Bowel Function

Brainstem and spinal cord involvement along with autonomic peripheral neuropathy may result in alternating episodes of constipation or bowel incontinence. This type of constipation does not respond very well to laxatives or fiber since it reflects a widespread motility problem affecting the whole gut. Although rare, this condition suggests that autonomic dysfunction of gut motility is early evidence of sensory and motor neuropathy from peripheral or cranial nerve degeneration. ”This is rare, no familial form of slowly progressive neuropathy affecting some autonomic functions…Patients may have gastrointestinal dysfunction manifest many years before other peripheral sensory symptoms present.”     Updated: December 14, 2017 Sources: Superficial siderosis is a rare neurologic disease characterized by progressive sensorineural hearing loss, cerebellar ataxia, pyramidal signs, and neuroimaging findings revealing hemosiderin deposits in the spinal and cranial leptomeninges and subpial layer. The disease progresses slowly, and patients may present with mild cognitive impairment, nystagmus, dysmetria, spasticity, dysdiadochokinesia, dysarthria, hyperreflexia, and Babinski signs. Additional features reported include dementia, urinary incontinence, anosmia, ageusia, and anisocoria. Superficial siderosis MedGen UID: 831707 •Concept ID: CN226971 •Finding Orphanet: ORPHA247245 Living With SuperficialSiderosis Website PubMed Reference Library 

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Sexual Dysfunction (Female)

Superficial Siderosis female patient sexual dysfunction (FSD) is the result of autonomic peripheral neuropathy damage of the nerves in the pelvic and sacral regions. The most common problems include reduced libido, reduced vaginal lubrication, and difficulty achieving orgasm ¹. The female sexual function requires the interaction of areas of both the central and peripheral somatic and autonomic nervous system. There is a strong correlation between urinary incontinence and FSD. The sacral reflex arc and upper motor neurons must be intact for a woman to achieve orgasm and feel sexual desire. Cerebral sympathetic outflow is thought to increase desire, while peripheral parasympathetic activity results in clitoral vasocongestion and vaginal secretion (lubrication). The neurotransmitters for clitoral engorgement work the same way as for men. A fine network of vaginal nerves and arterioles control vaginal response. An intact sensation is required for arousal. Impaired levels of sexual functioning are more common in women with peripheral neuropathies than men. Just as a man who has erectile dysfunction due to autonomic peripheral neuropathy might need to turn to a penile vacuum device the same option is available for women with arousal and orgasmic difficulties. Superficial Siderosis patients might explore using a clitoral vacuum device. This handheld battery-operated device has a small soft…

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Sexual Dysfunction (Male)

Superficial Siderosis patient erectile dysfunction is the result of autonomic peripheral neuropathy damage of the nerves in the pelvic and sacral regions. This includes problems achieving or maintaining an erection or ejaculation problems stemming from small fiber nerve damage or sensory nerve dysfunction. Almost 38 percent of the 90 men recruited for the study, Peripheral neuropathy: an underdiagnosed cause of erectile dysfunction, were found to have polyneuropathy, which occurs when a number of the peripheral nerves throughout the body malfunction simultaneously. Of these nine percent had small fiber neuropathy, damage to the small unmyelinated peripheral nerve fibers and just over 14 percent had pudendal neuropathy, affecting the somatic nerve in the pelvic region. Researchers have uncovered clear links between erectile dysfunction (ED) and peripheral neuropathy. This study of 90 patients shows that men with more severe symptoms of peripheral neuropathy, which can be caused by disease, trauma or illness, had greater self-reported ED and required more aggressive treatment. The findings underline the importance of clinicians carrying out neurophysiological tests on patients with ED, particularly in the pelvic area.¹ Typically, men have two types of erections, psychogenic and reflex. A reflex erection is involuntary and can occur without sexual or stimulating thoughts.…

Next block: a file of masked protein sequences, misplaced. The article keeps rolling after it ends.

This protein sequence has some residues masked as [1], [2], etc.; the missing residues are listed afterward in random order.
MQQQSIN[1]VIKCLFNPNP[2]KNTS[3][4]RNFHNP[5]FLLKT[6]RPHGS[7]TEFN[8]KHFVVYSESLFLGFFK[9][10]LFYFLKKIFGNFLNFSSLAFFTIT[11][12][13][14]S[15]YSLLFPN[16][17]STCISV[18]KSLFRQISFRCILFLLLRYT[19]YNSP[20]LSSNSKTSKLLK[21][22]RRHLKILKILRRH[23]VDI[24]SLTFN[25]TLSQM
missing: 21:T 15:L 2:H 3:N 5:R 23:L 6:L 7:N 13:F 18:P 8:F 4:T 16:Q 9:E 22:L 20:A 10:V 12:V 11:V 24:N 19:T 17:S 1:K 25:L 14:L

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Urinary Problems

Bladder function is controlled by the coordination of your autonomic nervous feedback system that loops between your bladder, spinal cord, and brain. Some nerves allow your conscious control of certain functions and others control involuntary actions. Urinary dysfunction is a common symptom of superficial siderosis patients. It often results from degeneration in the part of the brainstem that controls urination and small fiber autonomic neuropathy. S2, S3 and S4 nerves of your spinal cord control when the upper part of your bladder contracts, the bladder neck relaxes and the external urethral sphincter  (voluntary urination). Sympathetic nerves at the T11-L2 levels of the spinal cord cause the upper section of the bladder to relax and the bladder neck to contract, letting your bladder store urine. This is a voluntary function. These nerves are also responsible for keeping the internal urethral sphincter tightened so urine can not pass. This is an involuntary function. Incontinence, leakage, and increased urinary frequency are common problems when these nerves are affected. Parasympathetic nerves control the internal urethral sphincter. This is a reflex movement you can’t control. One of the ways bladder control fails is to not allow complete emptying of the bladder. When urine in your bladder hits around…

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